Friday, January 17 12:26:15
Finance Minister, Michael Noonand and Klaus Regling, head of the European Stability Mechanism met today with a joint statement giving no indication that Mr Regling has changed him mind in relation to helping Ireland with legacy debts.
Mr Nonan described the talks as "very constructive" but the joint statement contained nothing new.
It said: Ireland has undergone a major transformation in recent years and is now well positioned to grow and create jobs in the years ahead. Having been frozen out of the markets in 2010, the commitment of the Irish people and the support of funding from the IMF and the EU including the EFSF (the predecessor to the ESM) enabled Ireland to make the necessary fiscal adjustment over a phased period and to make a full return to the financial markets. The success of the Irish programme is evident and Ireland is now viewed as a safe place to invest. The market reaction to Ireland's exit strategy and in particular the very strong investor appetite for last week's 2024 Bond highlights the positive sentiment towards Ireland in the financial markets."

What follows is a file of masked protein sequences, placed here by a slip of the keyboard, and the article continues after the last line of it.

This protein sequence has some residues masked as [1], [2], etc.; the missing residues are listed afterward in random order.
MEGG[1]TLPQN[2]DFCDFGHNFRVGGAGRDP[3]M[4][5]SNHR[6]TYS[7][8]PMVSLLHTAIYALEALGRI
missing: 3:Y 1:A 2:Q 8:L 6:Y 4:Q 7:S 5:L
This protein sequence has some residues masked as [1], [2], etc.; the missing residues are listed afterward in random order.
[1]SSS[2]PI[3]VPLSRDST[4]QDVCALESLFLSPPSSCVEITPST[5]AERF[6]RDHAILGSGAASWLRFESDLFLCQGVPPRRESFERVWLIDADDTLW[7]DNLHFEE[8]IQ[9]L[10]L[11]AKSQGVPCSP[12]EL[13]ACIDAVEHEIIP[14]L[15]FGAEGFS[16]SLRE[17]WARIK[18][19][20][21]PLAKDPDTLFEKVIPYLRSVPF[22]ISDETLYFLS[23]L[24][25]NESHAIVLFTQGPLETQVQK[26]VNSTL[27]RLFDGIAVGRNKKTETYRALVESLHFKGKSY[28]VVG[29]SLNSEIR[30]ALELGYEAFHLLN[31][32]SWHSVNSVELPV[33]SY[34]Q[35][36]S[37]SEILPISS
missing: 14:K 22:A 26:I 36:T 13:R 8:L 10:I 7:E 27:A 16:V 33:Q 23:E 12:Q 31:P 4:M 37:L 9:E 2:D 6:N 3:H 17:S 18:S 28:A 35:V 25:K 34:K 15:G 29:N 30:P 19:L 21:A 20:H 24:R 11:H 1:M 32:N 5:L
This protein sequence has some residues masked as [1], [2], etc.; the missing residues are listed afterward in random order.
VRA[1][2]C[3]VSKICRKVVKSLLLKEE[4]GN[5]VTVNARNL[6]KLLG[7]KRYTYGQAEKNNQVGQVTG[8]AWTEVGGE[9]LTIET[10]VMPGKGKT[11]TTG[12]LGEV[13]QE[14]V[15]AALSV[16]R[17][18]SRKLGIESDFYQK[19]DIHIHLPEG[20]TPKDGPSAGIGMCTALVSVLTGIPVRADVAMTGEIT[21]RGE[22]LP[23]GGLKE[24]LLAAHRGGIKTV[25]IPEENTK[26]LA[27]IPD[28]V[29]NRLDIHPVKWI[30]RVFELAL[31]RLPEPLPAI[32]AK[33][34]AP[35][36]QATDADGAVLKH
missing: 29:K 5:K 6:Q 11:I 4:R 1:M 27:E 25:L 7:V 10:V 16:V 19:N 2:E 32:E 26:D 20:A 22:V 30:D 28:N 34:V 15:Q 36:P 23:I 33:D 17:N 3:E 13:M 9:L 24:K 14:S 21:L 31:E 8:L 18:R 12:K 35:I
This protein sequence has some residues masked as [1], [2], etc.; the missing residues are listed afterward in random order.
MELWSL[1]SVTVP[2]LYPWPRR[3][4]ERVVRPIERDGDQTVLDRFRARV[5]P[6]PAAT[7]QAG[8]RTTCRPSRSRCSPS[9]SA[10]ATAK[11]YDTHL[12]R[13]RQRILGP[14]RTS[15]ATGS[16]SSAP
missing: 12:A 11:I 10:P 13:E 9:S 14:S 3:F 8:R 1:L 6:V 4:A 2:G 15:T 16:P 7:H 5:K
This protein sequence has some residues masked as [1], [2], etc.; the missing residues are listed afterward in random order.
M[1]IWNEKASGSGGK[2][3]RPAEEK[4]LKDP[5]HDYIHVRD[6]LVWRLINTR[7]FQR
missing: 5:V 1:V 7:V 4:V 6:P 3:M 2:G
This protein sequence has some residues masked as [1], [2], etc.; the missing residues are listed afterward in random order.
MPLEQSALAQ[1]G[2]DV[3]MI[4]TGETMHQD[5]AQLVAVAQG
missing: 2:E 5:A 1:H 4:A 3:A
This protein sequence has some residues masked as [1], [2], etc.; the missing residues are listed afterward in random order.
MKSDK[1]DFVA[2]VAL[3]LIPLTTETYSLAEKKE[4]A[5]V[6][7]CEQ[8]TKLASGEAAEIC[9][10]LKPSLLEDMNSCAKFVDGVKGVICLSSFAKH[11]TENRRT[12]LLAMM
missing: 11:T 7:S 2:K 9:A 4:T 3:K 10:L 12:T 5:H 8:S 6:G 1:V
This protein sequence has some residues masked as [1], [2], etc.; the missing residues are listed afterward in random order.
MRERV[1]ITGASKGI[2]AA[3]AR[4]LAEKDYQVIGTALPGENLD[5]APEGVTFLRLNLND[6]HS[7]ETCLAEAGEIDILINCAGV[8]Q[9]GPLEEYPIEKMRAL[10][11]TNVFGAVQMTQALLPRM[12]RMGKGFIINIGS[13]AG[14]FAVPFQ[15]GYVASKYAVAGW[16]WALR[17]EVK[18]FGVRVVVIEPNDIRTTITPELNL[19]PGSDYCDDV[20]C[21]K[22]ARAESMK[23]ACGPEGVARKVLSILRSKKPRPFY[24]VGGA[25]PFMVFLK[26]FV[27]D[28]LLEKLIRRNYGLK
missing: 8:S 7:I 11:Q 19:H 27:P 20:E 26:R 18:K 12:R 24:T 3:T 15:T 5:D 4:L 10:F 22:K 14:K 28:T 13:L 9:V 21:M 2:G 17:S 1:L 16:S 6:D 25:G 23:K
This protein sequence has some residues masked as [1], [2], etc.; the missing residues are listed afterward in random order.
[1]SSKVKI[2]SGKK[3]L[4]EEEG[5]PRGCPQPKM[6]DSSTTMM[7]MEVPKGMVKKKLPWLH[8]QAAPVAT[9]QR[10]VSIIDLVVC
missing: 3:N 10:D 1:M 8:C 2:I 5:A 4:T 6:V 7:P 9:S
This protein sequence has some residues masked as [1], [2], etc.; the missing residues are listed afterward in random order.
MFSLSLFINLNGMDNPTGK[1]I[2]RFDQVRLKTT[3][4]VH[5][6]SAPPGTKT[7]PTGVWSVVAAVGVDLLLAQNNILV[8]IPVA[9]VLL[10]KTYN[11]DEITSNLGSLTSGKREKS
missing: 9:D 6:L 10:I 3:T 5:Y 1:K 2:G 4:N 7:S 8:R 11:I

Earlier this week, Mr Regling reiterated his belief that there is no political consensus within the euro group to grant retroactive direct bank recapitalisation to Ireland.
Addressing the economic and monetary affairs committee in Strasbourg, Mr Regling said that while there was agreement to look at retroactive direct recapitalisation on a case-by-case basis, there was "no consensus to do this retroactively".
"I don't see that consensus to be there," he said in response to a question by Irish MEP Emer Costello, noting that under the ESM treaty a decision required unanimity from member states.